Saturday, May 21, 2022

Benediction – dark brooding biopic about Siegfried Sassoon (QFT until Thursday 26 May)

Benediction is one of those films that casts a dark shadow over your soul that lingers long after you leave the cinema. Your gut will churn until the next warning. I’m not sure if that’s the screenwriter/director Terence Davies’ intention, but it’s certainly my experience.

The biopic follows sharp-tongued Siegfried Sassoon through his experience of war, a medical discharge, his criticism of conflict – “too many have died, too much has been destroyed” – and a succession of unsuitable and unsatisfactory male lovers before meeting his wife.

The excellent Jack Lowden hands over to a curmudgeonly Peter Capaldi as the film jumps rather unsatisfactorily up and down Sassoon’s timeline. An early scene shows Sassoon’s conversation to Catholicism: it feels like this craving for redemption could, or should, become a really significant moment in the story, but the script fails to satisfy.

The likely more talented Wilfred Owen (Matthew Tennyson) of Dulce et Decorum Est school English poetry lesson fame crosses Sassoon’s path. Jeremy Irvine is gloriously out and selfish as Ivor Novello. Kate Phillips is the young Hester Gatty who captures his heart, or at least his desire for progeny, played in later scenes by Gemma Jones.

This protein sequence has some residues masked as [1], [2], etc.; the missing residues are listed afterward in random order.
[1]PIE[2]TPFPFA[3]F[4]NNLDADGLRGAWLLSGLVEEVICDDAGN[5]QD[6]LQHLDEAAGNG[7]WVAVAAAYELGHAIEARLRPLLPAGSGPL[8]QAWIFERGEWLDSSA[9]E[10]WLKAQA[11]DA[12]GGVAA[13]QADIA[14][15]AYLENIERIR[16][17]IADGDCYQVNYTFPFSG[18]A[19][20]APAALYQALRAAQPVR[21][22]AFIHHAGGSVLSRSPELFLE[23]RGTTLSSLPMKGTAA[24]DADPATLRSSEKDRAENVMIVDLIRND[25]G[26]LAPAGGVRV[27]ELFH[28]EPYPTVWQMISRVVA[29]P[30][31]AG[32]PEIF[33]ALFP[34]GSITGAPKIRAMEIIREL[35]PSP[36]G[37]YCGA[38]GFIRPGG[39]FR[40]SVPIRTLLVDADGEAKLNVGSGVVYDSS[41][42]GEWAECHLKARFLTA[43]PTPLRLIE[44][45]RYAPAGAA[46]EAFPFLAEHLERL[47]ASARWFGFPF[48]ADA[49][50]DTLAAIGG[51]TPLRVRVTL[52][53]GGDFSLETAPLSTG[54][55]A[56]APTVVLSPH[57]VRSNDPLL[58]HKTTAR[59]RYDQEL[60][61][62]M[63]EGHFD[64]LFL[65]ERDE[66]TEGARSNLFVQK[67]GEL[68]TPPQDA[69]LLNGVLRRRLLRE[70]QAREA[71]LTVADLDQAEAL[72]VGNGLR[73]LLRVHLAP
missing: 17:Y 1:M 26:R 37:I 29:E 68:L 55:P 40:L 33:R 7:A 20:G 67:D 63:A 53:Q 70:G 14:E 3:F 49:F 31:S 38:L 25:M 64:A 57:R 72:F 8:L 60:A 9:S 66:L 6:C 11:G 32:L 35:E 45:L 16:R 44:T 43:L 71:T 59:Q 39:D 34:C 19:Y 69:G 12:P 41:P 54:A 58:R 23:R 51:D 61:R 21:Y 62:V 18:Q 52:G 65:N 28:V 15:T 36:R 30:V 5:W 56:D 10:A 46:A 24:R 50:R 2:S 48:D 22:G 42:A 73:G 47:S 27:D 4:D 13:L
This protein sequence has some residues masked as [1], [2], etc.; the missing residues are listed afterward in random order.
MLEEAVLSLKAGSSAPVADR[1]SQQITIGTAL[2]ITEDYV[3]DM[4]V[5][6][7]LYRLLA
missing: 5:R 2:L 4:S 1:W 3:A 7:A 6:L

There’s a lot of agonising and inner turmoil. Sassoon is ill at ease with himself; less at ease with many of those around him; and even less with society at large. He sees his own life and his work’s lack of formal recognition as failure, while also bemoaning the catastrophe of conflict in his writing.

Well over two hours long, Benediction is at its best when it gives generous space for Sassoon’s words, often illustrating them with archive news footage as well as recreated scenes. The haunting sense of sadness and loneliness – not entirely novel feelings among poets – could have been a strength, but somehow the darkness ends up drowning the audience, and by the time the credits roll, while I’ve been educated about Sassoon, I really wish I’d spent two hours learning about Owen.

Benediction is being screened at Queen’s Film Theatre until Thursday 26 May.

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